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iTunes releases Beatles album for all the wrong reasons

What a coincidence! Universal has been holding onto these songs for years, and decided to release them two weeks before their copyright would have expired in Europe.


Kevin Collier


iTunes just pulled something that a few years prior was unthinkable: they released a score of obscure Beatles songs.

Apple made 59 previously-unavailable tracks from the Fab Four available for paid download Tuesday, the majority of them outtakes from live BBC performances. But many have pointed out that there’s a conspicuous timing to the move: every single one of those live songs is from 1963.

It used to be the case under EU law that a song recording could be copyrighted for 50 years after it was taken, meaning those Beatles songs would be available now. But thanks to a revision in 1993, that got bumped an extra 20 years, with a catch: those recordings actually have to be released.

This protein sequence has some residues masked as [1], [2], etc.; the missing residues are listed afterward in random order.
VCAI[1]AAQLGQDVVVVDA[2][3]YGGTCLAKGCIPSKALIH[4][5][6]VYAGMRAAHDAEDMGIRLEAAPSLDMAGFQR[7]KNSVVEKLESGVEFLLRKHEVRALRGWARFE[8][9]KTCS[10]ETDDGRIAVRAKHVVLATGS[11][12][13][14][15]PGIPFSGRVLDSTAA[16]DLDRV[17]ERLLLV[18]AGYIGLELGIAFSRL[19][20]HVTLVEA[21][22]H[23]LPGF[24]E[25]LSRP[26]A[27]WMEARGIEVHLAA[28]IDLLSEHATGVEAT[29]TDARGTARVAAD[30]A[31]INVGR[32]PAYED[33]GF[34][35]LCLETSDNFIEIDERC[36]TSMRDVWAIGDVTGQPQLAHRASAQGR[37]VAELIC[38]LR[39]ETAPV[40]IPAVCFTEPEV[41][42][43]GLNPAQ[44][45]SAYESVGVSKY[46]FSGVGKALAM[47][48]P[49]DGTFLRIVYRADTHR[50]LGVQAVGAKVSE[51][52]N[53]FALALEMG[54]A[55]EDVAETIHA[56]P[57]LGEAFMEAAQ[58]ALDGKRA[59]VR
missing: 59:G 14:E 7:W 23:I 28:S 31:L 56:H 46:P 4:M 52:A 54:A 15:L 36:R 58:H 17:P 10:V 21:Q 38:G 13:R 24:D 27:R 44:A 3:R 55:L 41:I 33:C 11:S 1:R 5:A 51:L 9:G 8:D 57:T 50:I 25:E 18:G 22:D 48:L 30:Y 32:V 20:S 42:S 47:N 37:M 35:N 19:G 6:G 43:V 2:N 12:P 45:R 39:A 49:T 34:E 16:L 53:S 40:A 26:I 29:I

With apparently no options left, Universal Records has decided to bring you the gift of previously unreleased Beatles songs, all for the low low price of $39.99.

It’s not the first time. In January, Sony Music did the same thing with Bob Dylan songs, but was even more blatant, titling the record “The Copyright Extension Collection” and only releasing 100 physical copies.

So if you’re a Beatles fan, go ahead and thank the copyright lobbyists in Europe who only forced Universal to make those songs available for purchase. Because if everyone followed U.S. law, The Beatles Bootleg Recordings 1963 wouldn’t enter the public domain until at least 2067.

Photo via jacilluch/Flickr

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The Daily Dot